How are you at the moment?
Right now I am recovering from accidentally spilling a full glass of apple juice all over my keyboard five minutes ago but besides that I’m feeling pretty good.
What is your morning ritual? How does your day begin?
Usually I wake up quite late. I’m reading the news in bed, then my lovely girlfriend makes me breakfast if I’m lucky. After that I practice Muay Thai, sometimes just boxing, and then I’ll get to work.
What, right now, can you see?
Loads of prints, my laptop, my hard drives, a glass of water, some flowers and my speakers.
What artist, project, book would you recommend we see/follow?
Bruno Roels, he is a master at producing photographic prints.
Tell us about your process when starting a new project
It can start as basic as going out and simply photographing whatever grabs my attention. Without reason and language getting too much in way of creation in the early stages. After building a small archive I will look for guiding threads, which some pictures share in common. The selection of images will then serve as a basis to determine the subject matter, atmosphere, printing techniques etc. Then finally intentionality is becoming more and more of a factor, as the work begins to take shape. In a way I’m letting the work guide me to where I want to go if that makes sense.
What has been your favourite collaboration?
Hard to say. There have been so many great collaborations with stylists, make up artists and hair stylists especially. Cécile Paravina has been doing some amazing work over the last few years so I’m always very happy when I get the chance to work with her.
What is your greatest achievement?
Being able to do what I love all day long.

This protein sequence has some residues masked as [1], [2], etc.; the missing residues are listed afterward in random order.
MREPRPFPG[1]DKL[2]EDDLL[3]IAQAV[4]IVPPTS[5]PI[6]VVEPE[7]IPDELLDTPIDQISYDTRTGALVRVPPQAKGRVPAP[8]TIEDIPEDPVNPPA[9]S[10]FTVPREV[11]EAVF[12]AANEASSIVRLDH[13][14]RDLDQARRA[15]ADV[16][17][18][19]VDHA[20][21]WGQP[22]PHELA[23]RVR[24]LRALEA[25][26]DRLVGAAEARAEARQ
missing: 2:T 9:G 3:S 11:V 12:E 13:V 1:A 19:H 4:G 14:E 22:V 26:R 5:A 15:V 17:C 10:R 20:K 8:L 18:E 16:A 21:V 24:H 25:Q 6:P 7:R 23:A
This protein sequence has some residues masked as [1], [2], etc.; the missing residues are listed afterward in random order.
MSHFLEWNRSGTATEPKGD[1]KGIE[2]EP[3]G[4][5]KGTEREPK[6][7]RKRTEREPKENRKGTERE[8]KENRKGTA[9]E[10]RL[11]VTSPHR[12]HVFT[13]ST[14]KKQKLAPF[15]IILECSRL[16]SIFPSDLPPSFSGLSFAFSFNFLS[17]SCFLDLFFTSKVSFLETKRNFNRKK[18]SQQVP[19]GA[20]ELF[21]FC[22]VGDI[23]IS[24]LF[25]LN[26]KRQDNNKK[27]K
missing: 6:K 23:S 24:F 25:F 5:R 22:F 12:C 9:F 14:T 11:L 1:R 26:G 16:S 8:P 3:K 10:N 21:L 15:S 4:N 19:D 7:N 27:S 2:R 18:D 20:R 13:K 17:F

What is your greatest regret?
Luckily I can’t recall any major regrets so far. But of course there are many daily regrets I have and probably need in order to learn and improve in life.
What advice would you give to your younger self?
In the spirit of NASA I will say perseverance.
What is your latest project about?
My latest project is the book Ravedeath Convention, which was published last year with Art Paper Editions. The earliest picture in the book is from when I was thirteen years old, so it really covers my entire youth. The project consequentially has a wide array of subject matter ranging from friendship to destruction. But at the same time it was the start of an ongoing investigation into the physical dimension of photography. Especially in the increasingly digital world, I found myself drawn to tactile experience and textures that were not so concerned with being smooth and perfect.
What are you researching at the moment?
Cults, superstition, occultism & religion.
What can you not work without?
Besides the obvious things like a camera, a computer etc. I will have to say my flash. I love my flash.
What challenges have you faced working in your industry?
Balancing the conflict between craving novelty while simultaneously maintaining a necessary degree of accessibility. Or maybe familiarity is a better word.
What are you hoping for in 2021?
What most people likely hope for in 2021.
Share a song with us, what are you listening to at the moment?
A song I’m listening to all the time including right now is Maggot Brain by Funkadelic, because it’s in my opinion the best guitar solo ever performed. And it’s all recorded in one single take. If god would exist, he would sound like Eddie Hazel that day. Also I have to shamelessly plug permafrost polygons, the EP I released earlier this month.
Jan Philipzen (born 1997, in Münster, Germany) studied at the Royal Academy of Fine Arts in Antwerp. He started his journey as a photographer working in fashion for Olivier Theyskens, Document Journal, ODDA, Ann Demeulemeester and Givenchy among others. His latest book Ravedeath Convention was published in 2020 with Art Paper Editions. He also released multiple musical projects under his name and lives between Antwerp and Paris.